Lactate, glucose and O 2 uptake in human brain during recovery from maximal exercise

Lactate, glucose and O 2 uptake in human brain during recovery from maximal exercise The metabolic activity of the brain has not been evaluated during physical exercise. In six volunteers substrate uptake by the brain was determined during graded exercise and recovery from maximal exercise by measuring the arterial‐internal jugular venous concentration differences(a–v differences). The a–v difference for lactate increased from 0.02 ± 0.08 mmol l−1 at rest to 0.39 ± 0.13 mmol l−1 during exercise and remained positive during 30 min of recovery (P < 0.05). The a–v difference for glucose (0.55 ± 0.06 mmol l−1 at rest) did not change significantly during exercise, but during the initial 5 min of recovery it increased to 0.83 ± 0.10 mmol l−1 (P < 0.05). The O2 a–v difference at rest of 3.11 ± 0.30 mmol l−1 remained stable during exercise, then increased during the initial 5 min of recovery (3.77 ± 0.52 mmol l−1) and remained high during the subsequent 30 min recovery period (3.62 ± 0.64 mmol l−1; P < 0.05). Thus the O2/glucose uptake ratio did not change during exercise (pre‐exercise 5.95 ± 0.68; post‐exercise 6.02 ± 1.39) but decreased to 4.93 ± 0.99 during the initial 5 min of recovery (P < 0.05). When lactate uptake was included, the resting O2/carbohydrate uptake ratio of 5.84 ± 0.73 was reduced to 4.42 ± 0.25 during exercise and decreased further during the recovery phase (to 3.79 ± 0.30; P < 0.05). In contrast, in the resting and immobilised rat, lactate infusion to a level similar to that obtained during maximal exercise in humans did not affect the a–v difference for lactate. The large carbohydrate uptake by the brain during recovery from maximal exercise suggests that brain glycogen metabolism is important in the transition from rest to exercise, since this would explain the significant post‐exercise decrease in the O2/carbohydrate uptake ratio. http://www.deepdyve.com/assets/images/DeepDyve-Logo-lg.png The Journal of Physiology Wiley

Lactate, glucose and O 2 uptake in human brain during recovery from maximal exercise

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Publisher
Wiley
Copyright
Copyright © 2000 Wiley Subscription Services, Inc., A Wiley Company
ISSN
0022-3751
eISSN
1469-7793
D.O.I.
10.1111/j.1469-7793.2000.t01-2-00159.xm
Publisher site
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Abstract

The metabolic activity of the brain has not been evaluated during physical exercise. In six volunteers substrate uptake by the brain was determined during graded exercise and recovery from maximal exercise by measuring the arterial‐internal jugular venous concentration differences(a–v differences). The a–v difference for lactate increased from 0.02 ± 0.08 mmol l−1 at rest to 0.39 ± 0.13 mmol l−1 during exercise and remained positive during 30 min of recovery (P < 0.05). The a–v difference for glucose (0.55 ± 0.06 mmol l−1 at rest) did not change significantly during exercise, but during the initial 5 min of recovery it increased to 0.83 ± 0.10 mmol l−1 (P < 0.05). The O2 a–v difference at rest of 3.11 ± 0.30 mmol l−1 remained stable during exercise, then increased during the initial 5 min of recovery (3.77 ± 0.52 mmol l−1) and remained high during the subsequent 30 min recovery period (3.62 ± 0.64 mmol l−1; P < 0.05). Thus the O2/glucose uptake ratio did not change during exercise (pre‐exercise 5.95 ± 0.68; post‐exercise 6.02 ± 1.39) but decreased to 4.93 ± 0.99 during the initial 5 min of recovery (P < 0.05). When lactate uptake was included, the resting O2/carbohydrate uptake ratio of 5.84 ± 0.73 was reduced to 4.42 ± 0.25 during exercise and decreased further during the recovery phase (to 3.79 ± 0.30; P < 0.05). In contrast, in the resting and immobilised rat, lactate infusion to a level similar to that obtained during maximal exercise in humans did not affect the a–v difference for lactate. The large carbohydrate uptake by the brain during recovery from maximal exercise suggests that brain glycogen metabolism is important in the transition from rest to exercise, since this would explain the significant post‐exercise decrease in the O2/carbohydrate uptake ratio.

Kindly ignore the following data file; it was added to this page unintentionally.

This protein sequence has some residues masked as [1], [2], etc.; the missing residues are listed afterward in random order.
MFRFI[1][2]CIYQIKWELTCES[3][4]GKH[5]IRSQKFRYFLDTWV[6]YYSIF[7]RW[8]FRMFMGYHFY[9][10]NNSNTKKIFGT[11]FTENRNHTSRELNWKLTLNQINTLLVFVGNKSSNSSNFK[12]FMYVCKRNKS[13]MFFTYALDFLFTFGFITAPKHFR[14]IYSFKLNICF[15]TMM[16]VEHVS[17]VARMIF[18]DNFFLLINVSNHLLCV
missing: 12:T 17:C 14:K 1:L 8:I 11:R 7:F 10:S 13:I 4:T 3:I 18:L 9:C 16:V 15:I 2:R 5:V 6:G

Journal

The Journal of PhysiologyWiley

Published: Jan 1, 2000

References

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